Monday 30 November 2020
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Kabul University attacked: 22 killed, most victims students

While the Taliban denies that it attacked Kabul University, Afghan Vice President Amrullah Saleh suspects them and their Pakistani supporters

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Politics World Kabul University attacked: 22 killed, most victims students

Terrorists killed at least 22 people inside the campus of Kabul University, one of the main universities of Afghanistan, today in a brutal, hours-long assault. The terror attack left students in pools of blood in their classrooms.

This attack on Kabul University, a sequel in a series of violence across Afghanistan, is the second one in less than two weeks where terrorists attacked an educational institution in the capital.

Survivors described horrific scenes following the incident that unfolded at about 11:00 AM (0530 GMT) when a suicide bomber blew himself up inside the campus. That was followed by two gunmen beginning to shoot, officials said, sending hundreds of students fleeing and scrambling over the boundary walls.

Fraidoon Ahmadi, a 23-year-old student, told news agency AFP that he was in his classroom when gunfire broke out at the university. “We were very scared and we thought it could be the last day of our lives… boys and girls were shouting, praying and crying for help,” he said, adding that he and other students were besieged for more than two hours before the security forces rescued them.

No group claimed immediate responsibility for the attack.

Distressing images posted online showed what were apparently the bodies of killed students lying by desks and chairs. “They opened fire … all my classmates were lying in blood, either dead or wounded,” a student told a local television channel. He said that he had escaped by climbing out of a window.

The Ministry of Public Health of Afghanistan said that the terrorists killed at least 22 people and wounded 22 more. Officials said most of the casualties were students.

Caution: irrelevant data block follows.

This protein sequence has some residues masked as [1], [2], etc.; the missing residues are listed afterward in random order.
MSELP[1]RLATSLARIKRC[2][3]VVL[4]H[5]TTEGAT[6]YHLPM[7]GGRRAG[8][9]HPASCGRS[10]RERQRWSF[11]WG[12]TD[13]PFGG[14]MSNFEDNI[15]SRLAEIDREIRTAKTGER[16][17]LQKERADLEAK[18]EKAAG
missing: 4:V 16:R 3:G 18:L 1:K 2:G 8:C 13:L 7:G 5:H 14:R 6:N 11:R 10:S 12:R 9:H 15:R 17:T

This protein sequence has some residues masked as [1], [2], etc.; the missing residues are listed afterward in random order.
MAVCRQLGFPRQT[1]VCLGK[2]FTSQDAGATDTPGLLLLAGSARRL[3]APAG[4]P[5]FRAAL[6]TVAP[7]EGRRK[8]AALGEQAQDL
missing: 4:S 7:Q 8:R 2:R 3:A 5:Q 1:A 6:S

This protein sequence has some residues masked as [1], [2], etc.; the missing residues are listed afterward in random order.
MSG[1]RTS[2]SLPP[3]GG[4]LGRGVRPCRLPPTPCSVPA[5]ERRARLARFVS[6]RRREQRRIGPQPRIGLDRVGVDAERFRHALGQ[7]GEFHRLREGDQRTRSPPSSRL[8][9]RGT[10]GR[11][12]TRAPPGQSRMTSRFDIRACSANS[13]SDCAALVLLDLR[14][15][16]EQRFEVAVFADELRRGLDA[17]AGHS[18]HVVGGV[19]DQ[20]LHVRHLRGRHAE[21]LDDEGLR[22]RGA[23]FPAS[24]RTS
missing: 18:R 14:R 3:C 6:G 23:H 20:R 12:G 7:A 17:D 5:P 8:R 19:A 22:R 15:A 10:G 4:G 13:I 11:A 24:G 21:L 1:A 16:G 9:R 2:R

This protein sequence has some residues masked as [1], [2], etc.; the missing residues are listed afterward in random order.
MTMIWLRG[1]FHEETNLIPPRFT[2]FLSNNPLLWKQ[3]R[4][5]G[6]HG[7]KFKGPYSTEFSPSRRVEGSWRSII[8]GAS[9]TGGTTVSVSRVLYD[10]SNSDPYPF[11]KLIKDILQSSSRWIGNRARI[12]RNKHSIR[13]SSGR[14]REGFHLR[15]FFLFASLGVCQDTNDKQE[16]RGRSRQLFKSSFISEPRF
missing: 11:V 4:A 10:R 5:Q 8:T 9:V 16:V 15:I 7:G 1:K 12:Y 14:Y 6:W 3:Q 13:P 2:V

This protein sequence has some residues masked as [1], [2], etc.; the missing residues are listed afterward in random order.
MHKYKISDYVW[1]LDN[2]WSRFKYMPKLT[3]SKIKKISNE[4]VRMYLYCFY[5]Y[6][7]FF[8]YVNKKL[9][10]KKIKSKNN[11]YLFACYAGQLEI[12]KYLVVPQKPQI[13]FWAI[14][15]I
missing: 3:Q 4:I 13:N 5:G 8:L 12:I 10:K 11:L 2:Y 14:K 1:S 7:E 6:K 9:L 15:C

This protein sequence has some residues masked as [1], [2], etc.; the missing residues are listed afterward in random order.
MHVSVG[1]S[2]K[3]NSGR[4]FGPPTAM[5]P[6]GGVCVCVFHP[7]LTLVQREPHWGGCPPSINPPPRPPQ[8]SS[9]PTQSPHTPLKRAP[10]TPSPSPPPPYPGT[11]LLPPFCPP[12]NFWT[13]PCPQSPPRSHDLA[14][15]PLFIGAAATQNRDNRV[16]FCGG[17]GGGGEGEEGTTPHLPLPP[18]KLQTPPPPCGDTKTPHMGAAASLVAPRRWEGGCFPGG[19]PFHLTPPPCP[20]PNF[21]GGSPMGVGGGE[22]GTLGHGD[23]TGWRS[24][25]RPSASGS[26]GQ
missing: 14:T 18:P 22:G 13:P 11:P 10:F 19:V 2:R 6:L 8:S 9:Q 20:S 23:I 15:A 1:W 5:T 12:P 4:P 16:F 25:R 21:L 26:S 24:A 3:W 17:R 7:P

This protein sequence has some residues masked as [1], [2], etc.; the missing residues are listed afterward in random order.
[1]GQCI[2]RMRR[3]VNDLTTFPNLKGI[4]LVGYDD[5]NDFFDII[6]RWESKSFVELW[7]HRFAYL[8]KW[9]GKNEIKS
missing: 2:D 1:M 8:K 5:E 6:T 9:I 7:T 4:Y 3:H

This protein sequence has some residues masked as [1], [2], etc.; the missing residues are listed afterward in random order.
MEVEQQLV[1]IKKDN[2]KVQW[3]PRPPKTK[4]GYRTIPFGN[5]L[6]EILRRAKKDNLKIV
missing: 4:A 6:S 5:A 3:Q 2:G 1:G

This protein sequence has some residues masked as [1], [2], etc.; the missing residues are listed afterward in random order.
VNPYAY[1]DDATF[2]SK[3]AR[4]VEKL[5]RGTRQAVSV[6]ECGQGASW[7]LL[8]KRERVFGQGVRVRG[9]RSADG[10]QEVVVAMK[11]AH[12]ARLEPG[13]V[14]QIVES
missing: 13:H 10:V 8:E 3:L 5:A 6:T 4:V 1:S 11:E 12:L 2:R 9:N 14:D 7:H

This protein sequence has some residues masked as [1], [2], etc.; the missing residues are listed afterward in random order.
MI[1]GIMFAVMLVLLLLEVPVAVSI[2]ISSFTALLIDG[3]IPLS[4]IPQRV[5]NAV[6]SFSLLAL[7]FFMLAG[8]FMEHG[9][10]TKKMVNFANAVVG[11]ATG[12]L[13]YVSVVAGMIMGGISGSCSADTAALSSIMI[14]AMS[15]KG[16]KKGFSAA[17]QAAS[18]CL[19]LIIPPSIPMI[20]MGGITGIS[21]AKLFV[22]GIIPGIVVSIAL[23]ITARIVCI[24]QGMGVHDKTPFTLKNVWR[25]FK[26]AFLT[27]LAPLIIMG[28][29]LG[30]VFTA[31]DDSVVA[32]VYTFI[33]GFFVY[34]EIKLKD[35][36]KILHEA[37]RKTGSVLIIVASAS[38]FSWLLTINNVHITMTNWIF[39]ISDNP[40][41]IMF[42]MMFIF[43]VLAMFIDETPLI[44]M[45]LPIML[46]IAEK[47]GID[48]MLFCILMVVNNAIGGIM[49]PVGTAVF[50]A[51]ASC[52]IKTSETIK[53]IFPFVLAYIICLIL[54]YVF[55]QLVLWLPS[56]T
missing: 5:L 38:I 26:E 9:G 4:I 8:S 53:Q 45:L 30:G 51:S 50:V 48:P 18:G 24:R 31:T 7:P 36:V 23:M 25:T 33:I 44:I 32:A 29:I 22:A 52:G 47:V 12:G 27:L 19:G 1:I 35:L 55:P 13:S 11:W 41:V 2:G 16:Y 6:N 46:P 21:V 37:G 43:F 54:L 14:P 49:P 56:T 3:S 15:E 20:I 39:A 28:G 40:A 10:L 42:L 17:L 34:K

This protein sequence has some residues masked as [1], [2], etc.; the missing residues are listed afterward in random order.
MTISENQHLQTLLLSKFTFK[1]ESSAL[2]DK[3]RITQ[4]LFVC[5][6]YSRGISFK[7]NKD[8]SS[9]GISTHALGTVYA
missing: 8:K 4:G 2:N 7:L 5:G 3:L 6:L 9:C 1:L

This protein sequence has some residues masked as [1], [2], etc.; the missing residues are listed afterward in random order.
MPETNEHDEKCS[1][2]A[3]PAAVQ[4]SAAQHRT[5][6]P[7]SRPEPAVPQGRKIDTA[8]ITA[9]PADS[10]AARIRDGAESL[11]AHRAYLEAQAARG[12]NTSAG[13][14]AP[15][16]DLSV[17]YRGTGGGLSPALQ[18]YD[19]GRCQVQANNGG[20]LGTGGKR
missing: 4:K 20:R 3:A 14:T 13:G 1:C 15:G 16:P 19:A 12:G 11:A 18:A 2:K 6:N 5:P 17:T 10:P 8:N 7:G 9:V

Kabul University attack: Afghanistan suspects Pakistani hand

It was not immediately clear how the attackers got their weapons into the university, which has security checks. Officials said an investigation was underway.

It took Afghan security forces, supported by US troops, several hours to clear the campus and declare the attack over.

The spokesman for the Ministry of Higher Education, Hamid Obaidi, said that the attack had started when government officials were scheduled to arrive for the opening of an Iranian book fair in the campus.

The Taliban said they were not involved, but Vice President Amrullah Saleh blamed the ‘former’ terrorists and their supporters in Pakistan. He acknowledged an intelligence failure, of course. We “will correct our intelligence failures. But the Taliban and their like-minded Satanic allies in the next door won’t be ever able to wash their conscience of this stinking and non-justifiable attack on Kabul University (edited),” Saleh wrote on Twitter.

Afghan authorities routinely accuse Islamabad of backing the Taliban, charges Pakistan denies.

Pakistan’s foreign ministry condemned the attack, saying it was a “despicable” assault on a seat of learning.

President Ashraf Ghani vowed revenge. “We will take revenge for this senseless attack and for any drop of innocent students’ blood spilled today,” Ghani said in a message released by the presidential palace. “This attack will not remain without response, we will retaliate.” Authorities declared Tuesday as a day of national mourning.

Surging violence

Terrorists, like those of the Islamic State (ISIS), have attacked several education centres over the years. Last week, they killed at least 24 people, mostly students, in a suicide attack on an educational centre in western Kabul. The ISIS claimed they were behind the attack.

In 2018, a suicide bomber killed dozens of people, many of them teenagers, in front of Kabul University. The ISIS claimed they were behind that attack too.

The NATO in Afghanistan condemned the latest carnage. “Afghan children & youth need to feel safe going to school. #NATO stands firmly behind all efforts to stop violence,” NATO envoy Stefano Pontecorvo said on Twitter.

Violence has surged in recent weeks despite ongoing peace talks between the Taliban and the government that started in Qatar in September.

The US envoy who negotiated a separate deal with the Taliban in February, Zalmay Khalilzad visited Islamabad on 2 November to meet the head of the Pakistan military to discuss a “way forward for lasting peace in Afghanistan”, officials said. Talks have so far made little tangible progress.

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